Did Google Just Kill Search Engine Optimisation With Google Instant?

I just read Steve Rubel’s commentary on Google’s recently launched “Google Instant” which basically allows you to see search results as you type. According to Google:

Google Instant is a new search enhancement that shows results as you type. We are pushing the limits of our technology and infrastructure to help you get better search results, faster. Our key technical insight was that people type slowly, but read quickly, typically taking 300 milliseconds between keystrokes, but only 30 milliseconds (a tenth of the time!) to glance at another part of the page. This means that you can scan a results page while you type.

Steve zeroes in on the “Smart Predictions” feature as a matter of concern for marketers and SEO practitioners:

Smarter Predictions: Even when you don’t know exactly what you’re looking for, predictions help guide your search. The top prediction is shown in grey text directly in the search box, so you can stop typing as soon as you see what you need.

Steve also goes on to highlight that Google is saying to expect traffic fluctuations around organic keywords.

While I’m still not sure I agree wholeheartedly with Steve that this might end up “making SEO virtually impossible” – I can certainly rally around the fact that this changes the game quite significantly. If anything, I can see this changing the emphasis from mere search-ranking obsession to more quality content marketing efforts – i.e. creating great content that people will want to search out. If it’s awesome, the word-of-mouth buzz generated will happen both online and offline (because human beings still meet up face-to-face!).

Some of the comments to his post are also quite enlightening. These are the ones that caught my attention:

  • Gabe Taviano: I’d have to disagree with the “no one will see the same web” thought. Like books, good content will always be needed, and searched for. When people find good content, they share it. Just because the search is faster doesn’t mean that good content won’t be indexed.
  • Kate Reuvers: People haven’t been seeing the same results for years – personalized search ring a bell? This in no way equals the death of SEO, it just has the potential to add another level. If you’re an SEO that purely focuses on rankings then you’re not doing your job properly.
  • Brett Tabke: It makes SEO INFINITELY more possible. SEO’s are licking their chops over this. We can now rank for ‘letters’ instead of just words. It opens the door to a whole new type of optimization.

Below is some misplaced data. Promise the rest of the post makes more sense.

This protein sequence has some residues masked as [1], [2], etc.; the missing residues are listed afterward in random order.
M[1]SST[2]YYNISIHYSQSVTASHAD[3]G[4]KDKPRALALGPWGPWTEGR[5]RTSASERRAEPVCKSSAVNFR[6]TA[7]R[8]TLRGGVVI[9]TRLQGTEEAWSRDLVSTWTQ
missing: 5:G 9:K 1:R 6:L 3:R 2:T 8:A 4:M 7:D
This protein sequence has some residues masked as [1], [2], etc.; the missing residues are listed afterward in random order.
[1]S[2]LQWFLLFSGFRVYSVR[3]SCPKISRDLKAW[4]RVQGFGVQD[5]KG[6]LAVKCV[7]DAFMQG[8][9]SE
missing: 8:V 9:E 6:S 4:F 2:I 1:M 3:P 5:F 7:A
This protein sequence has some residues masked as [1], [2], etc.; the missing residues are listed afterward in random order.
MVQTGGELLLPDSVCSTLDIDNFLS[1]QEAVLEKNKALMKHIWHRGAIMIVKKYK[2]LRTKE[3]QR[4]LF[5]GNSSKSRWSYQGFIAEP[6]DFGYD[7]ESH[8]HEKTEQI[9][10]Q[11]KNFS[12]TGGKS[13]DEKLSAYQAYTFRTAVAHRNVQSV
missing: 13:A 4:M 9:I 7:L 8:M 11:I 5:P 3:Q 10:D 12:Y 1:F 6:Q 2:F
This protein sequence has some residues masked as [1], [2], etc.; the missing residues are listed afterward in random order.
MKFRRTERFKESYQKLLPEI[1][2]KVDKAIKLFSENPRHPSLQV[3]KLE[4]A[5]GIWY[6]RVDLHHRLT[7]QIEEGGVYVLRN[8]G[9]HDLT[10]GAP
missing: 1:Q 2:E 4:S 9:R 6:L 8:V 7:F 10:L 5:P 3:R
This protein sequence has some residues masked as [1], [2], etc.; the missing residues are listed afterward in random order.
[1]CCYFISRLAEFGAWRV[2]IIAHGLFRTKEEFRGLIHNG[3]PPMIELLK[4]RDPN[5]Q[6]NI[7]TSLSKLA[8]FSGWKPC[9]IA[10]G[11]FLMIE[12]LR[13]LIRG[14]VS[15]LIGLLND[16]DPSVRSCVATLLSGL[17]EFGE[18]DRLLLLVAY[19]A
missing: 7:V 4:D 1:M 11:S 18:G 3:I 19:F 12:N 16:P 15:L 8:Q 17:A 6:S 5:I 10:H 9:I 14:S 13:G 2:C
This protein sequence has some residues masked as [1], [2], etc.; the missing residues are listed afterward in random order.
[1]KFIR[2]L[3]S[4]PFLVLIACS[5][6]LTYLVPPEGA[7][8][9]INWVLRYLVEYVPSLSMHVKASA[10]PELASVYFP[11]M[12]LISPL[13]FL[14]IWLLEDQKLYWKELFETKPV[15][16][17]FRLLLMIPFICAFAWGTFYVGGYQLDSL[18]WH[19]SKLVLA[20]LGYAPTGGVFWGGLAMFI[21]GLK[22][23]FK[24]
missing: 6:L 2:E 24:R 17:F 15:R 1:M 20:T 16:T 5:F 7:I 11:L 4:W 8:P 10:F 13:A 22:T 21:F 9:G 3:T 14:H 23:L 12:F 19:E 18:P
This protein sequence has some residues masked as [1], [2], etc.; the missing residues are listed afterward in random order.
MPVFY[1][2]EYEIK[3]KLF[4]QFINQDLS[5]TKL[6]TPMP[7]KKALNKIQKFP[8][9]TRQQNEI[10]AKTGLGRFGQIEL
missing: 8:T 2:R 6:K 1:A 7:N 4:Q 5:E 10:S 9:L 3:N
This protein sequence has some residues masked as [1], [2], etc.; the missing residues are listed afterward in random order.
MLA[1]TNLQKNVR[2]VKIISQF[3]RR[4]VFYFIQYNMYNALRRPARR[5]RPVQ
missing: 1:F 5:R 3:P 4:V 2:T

• graubart: I agree in part as users will see results to partial searches. BUT the auto-complete aspect of Google Instant means that there will likely be fewer distinct searches, so more users will cluster around certain searches.

    For example, suppose I was going to search for mergers & acquisitions. In the past, I might have typed “merger and acquisitions”, “mergers”, “mergers and acquisitions”, etc. Now, as I type merger, I’ll see “mergers and acquisitions” pop up and I select it. So, there will be fewer variations in similar searches

  • Cory Huff: uh…Steve, you’re a smart guy, but I think you’re off base here. Google has previously said that about 25% of their search queries are unique, but that means more than 70% are repetitive. People search for the same stuff. Not only that, but Google has to index content and suggest it to people, and there are factors that Google will use to determine those suggestions.

What do you think? Is this the end of SEO? Or is Steve missing something?

4 Tips To Writing SEO-Friendly Blog Posts (via Mashable)

When you write blog posts, it’s not just about writing for human readers – you also have to consider how search engines seek out relevant results based on the key words you use in your blog post. Since most would-be readers use search engines to find blog posts, you need to make sure that Google ranks your site highly when those readers search for terms related to your business and the content you’re writing.

Here are four tips on how to write SEO-friendly blog posts courtesy of Mashable:

Continue reading “4 Tips To Writing SEO-Friendly Blog Posts (via Mashable)”

How To Use Press Releases

Properly used, press releases can be a very cost efficient way to promote your brand. It can be relatively low-cost to create and disseminate. Done well, the exposure gained is tremendous.

Now, with the power of the Internet, press releases become yet another great source of constantly updated information – similar to blogging, but perhaps – for the wary – allowing a little bit more “message control” (we’ll reserve the debate of whether that works for another time…).

Here’s why press releases work and how to use them: Continue reading “How To Use Press Releases”